I conceive of no flourishing and heroic elements of Democracy in the United States, or of Democracy maintaining itself at all, without the Nature-element forming a main part – to be its health-element and beauty-element – to really underlie the whole politics, sanity, religion and art of the New World.
Walt Whitman, Specimen Days
I have spent nearly half of the summers of my adult life in the remote Keweenaw Peninsula in the Upper Peninsula of Michigan, on the shores of Lake Superior. The summer of 2020 was different from most in that I arrived a month earlier than usual and experienced the late spring of the far north for the first time. It was also different because of the pandemic. The usual panoply of summer activities and events were replaced by a simple rhythm of daily walks and studio work.
I resumed a practice from the summer before of taking walks or riding my bike to a patch of skunk cabbage – Symplocarpus Foetidus – just outside of town, and bringing the large leaves back to the studio to make prints. These are unique prints – as similar and different as my daily walks – made by pressing a leaf into a watercolor wash freshly painted on a sheet of paper. Each print records a specimen leaf and a daily walk.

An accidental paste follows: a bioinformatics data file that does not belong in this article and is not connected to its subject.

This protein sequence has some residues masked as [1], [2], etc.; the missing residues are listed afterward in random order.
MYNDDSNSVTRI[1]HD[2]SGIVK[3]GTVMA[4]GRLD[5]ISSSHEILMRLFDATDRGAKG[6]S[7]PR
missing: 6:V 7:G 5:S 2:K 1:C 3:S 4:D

I don’t remember where or when Walt Whitman’s Specimen Days came to my attention, but the title felt right for this series and for this moment. Whitman published his prose memoir – a collection of “specimens” from his notebooks and journals – in 1882. As he wrote of this effort, “It will illustrate one phase of humanity anyhow; how few of life’s days and hours … are ever noted.” The most vivid of his entries record his impressions of the Civil War years in Washington D.C., where he was a regular visitor to the sick, wounded and dying soldiers in the military hospitals. He bore intimate witness to a divided nation in crisis. As we live through our own crisis in a divided nation, American history seen through the eyes of a poet is instructive, and perhaps comforting.
November 23, 2020